Climate change luminaries and green energy activists are among those awarded in the Queen’s Birthday Honours list this year, as recommended by the British government’s ‘Honours Committee’, it has been revealed.
Honours are awarded to around 2,700 people each year, split across two lists: the Queen’s Birthday and the New Years lists. As the Queen has just celebrated her official birthday, the 2015 birthday list was recently published. But as in recent years, the list has once again been criticised for rewarding establishment figures.
Amongst those figures are David Warrilow, Deputy Director of Science and Innovation and Head of Science at the Department of Energy and Climate Change, who was handed an OBE (Order of the British Empire) for “services to Science”.
Warrilow is the head of the UK’s delegation to the UN’s Intergovernmental Panel on Climate Change (IPCC), and is also a member of the UK’s delegations to the UN Framework Convention on Climate Change (UNFCCC), a position he has risen to after a long civil service career first at the Department of the Environment, Food and Rural Affairs (Defra), and more recently with the Department of Energy and Climate Change (DECC).
Although his early research work in the 1980s appears to be on subjects such as the deforestation of the Amazon and modelling of land surfaces, Mr Warrilow has long been an advocate of the climate change agenda in his professional role, and of promoting behaviour change amongst the public to that end: whilst Mr Warrilow was head of Defra’s department on Climate, Energy and Ozone, the department released A Framework for Pro-Environmental Behaviours, which set out ways in which government can coerce or nudge the public into doing more for the environment, with a focus on saving carbon.
Unsurprisingly, considering his long-standing ties within the climate change establishment, Mr Warrilow is among those involved in the correspondence revealed by the Climategate scandal, having been copied into emails which show academics working alongside DECC to prepare chapters for the IPCC’s reports.
Andrew Montford of the Bishop Hill blog claims that Warrilow is “someone who operates very much in the shadows.”
In 2013, The Register reported that Warrilow failed to attend a London court hearing to give evidence on the refusal by the IPCC to release the first draft of it’s reports for public scrutiny, preferring to send a representative from the Met Office in his stead. The judge in the case was unimpressed, demanding that Warrilow provide a written statement to the court.
Also on the Honours list is David Surplus, director of the B9 Energy Group, who has been awarded an OBE for “services to Renewable Energy, particularly in Northern Ireland.”
According to it’s website, the B9 Energy Group “was created in 1992 with the specific purpose of developing renewable energy projects. Having pioneered wind energy it is now the largest independent operator of windfarms across the UK and Ireland with 49 sites and 750 turbines under its management.”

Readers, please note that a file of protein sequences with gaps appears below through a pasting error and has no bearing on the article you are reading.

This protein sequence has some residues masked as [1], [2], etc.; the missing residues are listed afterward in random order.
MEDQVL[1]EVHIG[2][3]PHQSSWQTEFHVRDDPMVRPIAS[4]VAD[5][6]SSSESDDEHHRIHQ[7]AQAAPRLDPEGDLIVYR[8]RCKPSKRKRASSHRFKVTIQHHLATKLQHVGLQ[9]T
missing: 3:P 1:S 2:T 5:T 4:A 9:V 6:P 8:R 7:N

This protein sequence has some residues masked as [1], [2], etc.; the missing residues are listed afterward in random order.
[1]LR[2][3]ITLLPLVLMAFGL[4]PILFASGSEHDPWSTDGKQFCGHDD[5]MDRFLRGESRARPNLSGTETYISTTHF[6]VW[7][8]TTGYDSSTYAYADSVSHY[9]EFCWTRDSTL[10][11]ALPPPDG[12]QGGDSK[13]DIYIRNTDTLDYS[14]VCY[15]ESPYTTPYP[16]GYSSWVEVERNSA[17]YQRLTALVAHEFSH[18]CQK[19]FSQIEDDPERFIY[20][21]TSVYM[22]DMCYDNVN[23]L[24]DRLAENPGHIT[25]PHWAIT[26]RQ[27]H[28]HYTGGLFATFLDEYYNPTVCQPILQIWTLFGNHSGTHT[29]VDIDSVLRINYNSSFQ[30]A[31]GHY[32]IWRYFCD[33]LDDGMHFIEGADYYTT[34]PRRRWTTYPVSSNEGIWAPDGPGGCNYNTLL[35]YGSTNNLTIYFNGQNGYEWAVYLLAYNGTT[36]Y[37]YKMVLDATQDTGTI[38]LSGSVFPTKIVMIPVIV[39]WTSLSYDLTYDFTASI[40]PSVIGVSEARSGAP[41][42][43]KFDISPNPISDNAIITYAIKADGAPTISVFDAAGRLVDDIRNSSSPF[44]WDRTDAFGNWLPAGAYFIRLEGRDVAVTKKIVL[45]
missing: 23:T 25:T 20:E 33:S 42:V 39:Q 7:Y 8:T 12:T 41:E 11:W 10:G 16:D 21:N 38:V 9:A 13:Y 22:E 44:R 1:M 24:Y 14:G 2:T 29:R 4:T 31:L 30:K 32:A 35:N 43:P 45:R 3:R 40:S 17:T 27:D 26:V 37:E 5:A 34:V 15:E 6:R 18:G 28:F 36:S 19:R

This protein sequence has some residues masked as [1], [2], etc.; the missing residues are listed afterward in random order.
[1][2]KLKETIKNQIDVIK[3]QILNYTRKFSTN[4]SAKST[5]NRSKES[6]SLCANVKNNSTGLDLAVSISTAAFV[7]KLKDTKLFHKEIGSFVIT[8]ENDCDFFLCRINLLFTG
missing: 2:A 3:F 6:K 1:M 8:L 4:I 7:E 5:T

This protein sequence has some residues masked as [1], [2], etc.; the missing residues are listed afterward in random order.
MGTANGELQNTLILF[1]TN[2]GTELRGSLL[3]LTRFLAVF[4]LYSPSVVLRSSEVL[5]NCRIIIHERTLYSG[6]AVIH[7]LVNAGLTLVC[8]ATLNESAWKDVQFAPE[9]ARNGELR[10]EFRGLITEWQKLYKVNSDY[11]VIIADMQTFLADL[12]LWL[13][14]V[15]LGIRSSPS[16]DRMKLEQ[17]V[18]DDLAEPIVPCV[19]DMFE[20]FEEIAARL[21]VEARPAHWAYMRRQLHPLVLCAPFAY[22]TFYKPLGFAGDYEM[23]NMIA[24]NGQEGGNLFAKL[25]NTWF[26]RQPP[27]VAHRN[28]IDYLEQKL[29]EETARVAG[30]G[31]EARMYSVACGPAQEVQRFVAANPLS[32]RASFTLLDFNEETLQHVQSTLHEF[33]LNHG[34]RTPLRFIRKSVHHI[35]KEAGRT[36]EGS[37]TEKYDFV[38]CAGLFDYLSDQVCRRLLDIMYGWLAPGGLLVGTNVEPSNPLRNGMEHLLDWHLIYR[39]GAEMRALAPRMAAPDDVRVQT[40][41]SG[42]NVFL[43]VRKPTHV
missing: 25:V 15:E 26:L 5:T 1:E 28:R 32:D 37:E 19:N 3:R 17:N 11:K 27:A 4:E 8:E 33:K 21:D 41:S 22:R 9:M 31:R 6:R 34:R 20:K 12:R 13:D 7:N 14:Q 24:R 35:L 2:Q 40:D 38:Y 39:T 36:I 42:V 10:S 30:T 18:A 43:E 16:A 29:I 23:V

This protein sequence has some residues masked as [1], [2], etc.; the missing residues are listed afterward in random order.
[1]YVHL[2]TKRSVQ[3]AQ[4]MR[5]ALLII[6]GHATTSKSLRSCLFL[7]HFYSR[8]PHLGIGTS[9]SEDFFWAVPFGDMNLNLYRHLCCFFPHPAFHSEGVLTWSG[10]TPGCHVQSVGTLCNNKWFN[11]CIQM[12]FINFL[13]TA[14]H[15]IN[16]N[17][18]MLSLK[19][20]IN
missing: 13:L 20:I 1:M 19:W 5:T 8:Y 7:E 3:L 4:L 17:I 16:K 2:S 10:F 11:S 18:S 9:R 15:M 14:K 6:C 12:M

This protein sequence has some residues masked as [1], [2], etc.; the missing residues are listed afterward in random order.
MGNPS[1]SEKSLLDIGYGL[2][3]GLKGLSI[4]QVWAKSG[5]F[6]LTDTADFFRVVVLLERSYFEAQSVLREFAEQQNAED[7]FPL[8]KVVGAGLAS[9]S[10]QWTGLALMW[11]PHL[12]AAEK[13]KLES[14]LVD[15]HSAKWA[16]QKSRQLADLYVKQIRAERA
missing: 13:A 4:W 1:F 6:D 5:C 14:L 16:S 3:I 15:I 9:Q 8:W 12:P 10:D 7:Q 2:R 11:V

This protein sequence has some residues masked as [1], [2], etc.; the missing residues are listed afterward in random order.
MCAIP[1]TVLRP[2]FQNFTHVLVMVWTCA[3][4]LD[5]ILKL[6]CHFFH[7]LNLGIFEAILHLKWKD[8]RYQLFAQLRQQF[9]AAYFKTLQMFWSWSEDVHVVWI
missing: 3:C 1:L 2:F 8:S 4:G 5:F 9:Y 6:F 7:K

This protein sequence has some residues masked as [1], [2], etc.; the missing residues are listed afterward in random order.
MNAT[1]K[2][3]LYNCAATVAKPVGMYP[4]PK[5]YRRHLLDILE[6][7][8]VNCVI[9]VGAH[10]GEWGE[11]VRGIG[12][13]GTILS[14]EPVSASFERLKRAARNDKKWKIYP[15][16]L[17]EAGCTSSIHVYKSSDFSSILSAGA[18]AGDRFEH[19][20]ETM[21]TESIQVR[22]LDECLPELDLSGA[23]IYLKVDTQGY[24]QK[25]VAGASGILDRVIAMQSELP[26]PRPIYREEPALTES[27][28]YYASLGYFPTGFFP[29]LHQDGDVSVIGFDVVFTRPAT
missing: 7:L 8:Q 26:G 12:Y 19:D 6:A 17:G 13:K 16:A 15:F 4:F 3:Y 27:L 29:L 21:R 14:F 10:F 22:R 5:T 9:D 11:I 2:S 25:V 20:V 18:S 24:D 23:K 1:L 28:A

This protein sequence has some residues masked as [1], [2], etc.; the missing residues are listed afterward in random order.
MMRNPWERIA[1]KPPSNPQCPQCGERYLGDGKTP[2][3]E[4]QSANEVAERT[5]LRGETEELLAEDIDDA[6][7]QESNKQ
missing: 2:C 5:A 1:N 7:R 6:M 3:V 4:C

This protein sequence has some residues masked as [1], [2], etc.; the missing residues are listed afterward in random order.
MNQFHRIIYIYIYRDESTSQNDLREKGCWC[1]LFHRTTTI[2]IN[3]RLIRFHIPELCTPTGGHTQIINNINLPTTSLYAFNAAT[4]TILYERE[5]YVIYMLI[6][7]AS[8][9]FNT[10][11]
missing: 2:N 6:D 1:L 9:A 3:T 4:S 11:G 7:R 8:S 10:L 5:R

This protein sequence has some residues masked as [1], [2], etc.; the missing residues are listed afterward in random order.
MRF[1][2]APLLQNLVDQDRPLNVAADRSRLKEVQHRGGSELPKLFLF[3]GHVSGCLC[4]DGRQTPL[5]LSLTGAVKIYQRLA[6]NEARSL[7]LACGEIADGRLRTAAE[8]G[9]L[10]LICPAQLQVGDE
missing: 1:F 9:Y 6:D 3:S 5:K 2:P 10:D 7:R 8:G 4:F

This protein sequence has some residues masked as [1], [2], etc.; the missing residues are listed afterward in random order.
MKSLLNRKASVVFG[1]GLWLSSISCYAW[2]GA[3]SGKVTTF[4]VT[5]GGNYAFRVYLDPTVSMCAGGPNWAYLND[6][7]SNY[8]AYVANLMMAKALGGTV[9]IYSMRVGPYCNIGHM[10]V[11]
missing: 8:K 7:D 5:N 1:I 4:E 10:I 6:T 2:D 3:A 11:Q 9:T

The Group also includes companies which are actively developing offshore wind, wave, tidal and anaerobic digestion projects, as well as a project involving “100% renewably powered coastal cargo vessels,” and a consultancy arm.
Mr Surplus has set out his belief in a “changing world” on the website, stating “I’m an engineer; I thrive on data, statistics and facts. From all the evidence that comes my way my overall assessment is that we are cutting it very, very fine but I firmly believe we can ensure that we create a habitable – if different – planet for our children.
“We must embrace the resources remaining available to us and collaborate to seek out inspirational engineering solutions; we must make good use of an abundance of human talent and recognise the immense opportunities in the inter-connectedness on offer to us.”
One resource long open to Mr Surplus has been the generous public subsidies which have allowed his company to grow and flourish. It is not clear how much money the company has received in subsidies so far, but it is likely to run into the millions thanks to decades of operating in the field.
For example, in 1992, B9 was awarded one of just two wind farm schemes awarded subsidies by the Northern Irish government; the other was Lord McAlpine’s Renewable Energy Systems.
B9’s biomass arm also won a contract in that round of funding, to build a 200 kW wood-burning CHP power station in Armagh. At the time Northern Ireland Electricity pointed out that biomass costs twice as much as other renewable technologies, which are in turn more expensive than fossil fueled energy sources.
Another climate establishment figure who makes the list is Dr David Kennedy, formerly Chief Executive to the Committee on Climate Change on which he worked alongside Lord Deben. He receives a CBE “for services to the Environment.”